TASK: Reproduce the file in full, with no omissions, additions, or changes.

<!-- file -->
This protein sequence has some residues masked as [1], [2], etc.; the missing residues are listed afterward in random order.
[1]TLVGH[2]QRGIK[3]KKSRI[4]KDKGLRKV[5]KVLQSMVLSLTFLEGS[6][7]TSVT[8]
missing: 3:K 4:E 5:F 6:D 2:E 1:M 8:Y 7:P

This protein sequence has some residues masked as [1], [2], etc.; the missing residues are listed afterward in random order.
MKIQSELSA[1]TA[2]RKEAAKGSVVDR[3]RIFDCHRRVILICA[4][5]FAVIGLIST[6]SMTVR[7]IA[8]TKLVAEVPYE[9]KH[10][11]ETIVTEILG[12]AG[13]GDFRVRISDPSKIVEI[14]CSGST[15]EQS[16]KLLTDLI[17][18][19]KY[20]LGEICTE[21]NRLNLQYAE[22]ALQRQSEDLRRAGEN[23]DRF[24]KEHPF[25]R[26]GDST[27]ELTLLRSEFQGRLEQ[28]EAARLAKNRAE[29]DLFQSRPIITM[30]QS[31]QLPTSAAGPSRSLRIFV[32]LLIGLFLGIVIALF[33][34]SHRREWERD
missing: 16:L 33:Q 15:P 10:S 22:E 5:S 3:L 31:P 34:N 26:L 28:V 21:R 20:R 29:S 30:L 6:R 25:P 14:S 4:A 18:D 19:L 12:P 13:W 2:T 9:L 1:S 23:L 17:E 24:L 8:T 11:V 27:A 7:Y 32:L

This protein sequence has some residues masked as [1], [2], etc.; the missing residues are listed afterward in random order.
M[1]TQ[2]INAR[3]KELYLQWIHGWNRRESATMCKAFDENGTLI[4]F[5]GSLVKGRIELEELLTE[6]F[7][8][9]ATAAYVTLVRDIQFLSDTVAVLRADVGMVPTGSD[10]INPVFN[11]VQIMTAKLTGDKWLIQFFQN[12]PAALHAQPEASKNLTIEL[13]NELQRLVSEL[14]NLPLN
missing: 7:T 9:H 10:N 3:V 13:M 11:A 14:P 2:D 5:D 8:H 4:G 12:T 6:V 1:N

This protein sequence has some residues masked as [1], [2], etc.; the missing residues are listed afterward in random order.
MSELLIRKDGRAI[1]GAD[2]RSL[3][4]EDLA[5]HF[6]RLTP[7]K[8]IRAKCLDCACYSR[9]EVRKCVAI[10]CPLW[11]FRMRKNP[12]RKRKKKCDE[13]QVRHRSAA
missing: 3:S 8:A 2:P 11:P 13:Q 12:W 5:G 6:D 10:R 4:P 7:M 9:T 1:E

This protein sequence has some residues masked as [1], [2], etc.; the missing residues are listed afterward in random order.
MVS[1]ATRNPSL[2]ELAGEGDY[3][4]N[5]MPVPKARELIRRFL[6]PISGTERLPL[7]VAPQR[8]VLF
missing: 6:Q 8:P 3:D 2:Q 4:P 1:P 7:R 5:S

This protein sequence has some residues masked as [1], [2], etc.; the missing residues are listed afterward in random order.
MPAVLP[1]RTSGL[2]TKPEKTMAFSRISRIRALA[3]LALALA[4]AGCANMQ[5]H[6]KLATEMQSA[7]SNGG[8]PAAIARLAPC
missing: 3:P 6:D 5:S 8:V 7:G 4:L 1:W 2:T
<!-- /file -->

This protein sequence has some residues masked as [1], [2], etc.; the missing residues are listed afterward in random order.
[1]TLVGH[2]QRGIK[3]KKSRI[4]KDKGLRKV[5]KVLQSMVLSLTFLEGS[6][7]TSVT[8]
missing: 3:K 4:E 5:F 6:D 2:E 1:M 8:Y 7:P

This protein sequence has some residues masked as [1], [2], etc.; the missing residues are listed afterward in random order.
MKIQSELSA[1]TA[2]RKEAAKGSVVDR[3]RIFDCHRRVILICA[4][5]FAVIGLIST[6]SMTVR[7]IA[8]TKLVAEVPYE[9]KH[10][11]ETIVTEILG[12]AG[13]GDFRVRISDPSKIVEI[14]CSGST[15]EQS[16]KLLTDLI[17][18][19]KY[20]LGEICTE[21]NRLNLQYAE[22]ALQRQSEDLRRAGEN[23]DRF[24]KEHPF[25]R[26]GDST[27]ELTLLRSEFQGRLEQ[28]EAARLAKNRAE[29]DLFQSRPIITM[30]QS[31]QLPTSAAGPSRSLRIFV[32]LLIGLFLGIVIALF[33][34]SHRREWERD
missing: 16:L 33:Q 15:P 10:S 22:E 5:S 3:L 31:P 34:N 26:L 28:V 21:R 20:R 29:S 30:L 6:R 25:P 14:S 4:A 18:D 19:L 12:P 13:W 2:T 9:L 1:S 23:L 17:E 24:L 8:T 11:V 27:A 7:Y 32:L

This protein sequence has some residues masked as [1], [2], etc.; the missing residues are listed afterward in random order.
M[1]TQ[2]INAR[3]KELYLQWIHGWNRRESATMCKAFDENGTLI[4]F[5]GSLVKGRIELEELLTE[6]F[7][8][9]ATAAYVTLVRDIQFLSDTVAVLRADVGMVPTGSD[10]INPVFN[11]VQIMTAKLTGDKWLIQFFQN[12]PAALHAQPEASKNLTIEL[13]NELQRLVSEL[14]NLPLN
missing: 7:T 9:H 10:N 3:V 13:M 11:A 14:P 2:D 5:D 8:H 4:G 12:T 6:V 1:N

This protein sequence has some residues masked as [1], [2], etc.; the missing residues are listed afterward in random order.
MSELLIRKDGRAI[1]GAD[2]RSL[3][4]EDLA[5]HF[6]RLTP[7]K[8]IRAKCLDCACYSR[9]EVRKCVAI[10]CPLW[11]FRMRKNP[12]RKRKKKCDE[13]QVRHRSAA
missing: 3:S 8:A 2:P 11:P 13:Q 12:W 5:G 6:D 10:R 4:P 7:M 9:T 1:E

This protein sequence has some residues masked as [1], [2], etc.; the missing residues are listed afterward in random order.
MVS[1]ATRNPSL[2]ELAGEGDY[3][4]N[5]MPVPKARELIRRFL[6]PISGTERLPL[7]VAPQR[8]VLF
missing: 6:Q 8:P 3:D 2:Q 4:P 1:P 7:R 5:S

This protein sequence has some residues masked as [1], [2], etc.; the missing residues are listed afterward in random order.
MPAVLP[1]RTSGL[2]TKPEKTMAFSRISRIRALA[3]LALALA[4]AGCANMQ[5]H[6]KLATEMQSA[7]SNGG[8]PAAIARLAPC
missing: 3:P 6:D 5:S 8:V 7:G 4:L 1:W 2:T